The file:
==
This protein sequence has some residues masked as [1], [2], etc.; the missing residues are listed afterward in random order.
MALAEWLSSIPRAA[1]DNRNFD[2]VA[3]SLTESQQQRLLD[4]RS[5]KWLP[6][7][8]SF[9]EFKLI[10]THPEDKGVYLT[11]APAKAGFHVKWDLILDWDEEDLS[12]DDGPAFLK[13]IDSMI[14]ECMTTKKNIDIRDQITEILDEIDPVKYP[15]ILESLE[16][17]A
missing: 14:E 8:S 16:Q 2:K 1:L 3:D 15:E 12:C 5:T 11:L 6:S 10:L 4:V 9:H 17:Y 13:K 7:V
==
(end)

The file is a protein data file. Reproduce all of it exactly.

This protein sequence has some residues masked as [1], [2], etc.; the missing residues are listed afterward in random order.
MALAEWLSSIPRAA[1]DNRNFD[2]VA[3]SLTESQQQRLLD[4]RS[5]KWLP[6][7][8]SF[9]EFKLI[10]THPEDKGVYLT[11]APAKAGFHVKWDLILDWDEEDLS[12]DDGPAFLK[13]IDSMI[14]ECMTTKKNIDIRDQITEILDEIDPVKYP[15]ILESLE[16][17]A
missing: 14:E 8:S 16:Q 2:K 1:L 3:D 15:E 12:C 5:T 11:L 6:S 10:L 4:V 9:H 17:Y 13:K 7:V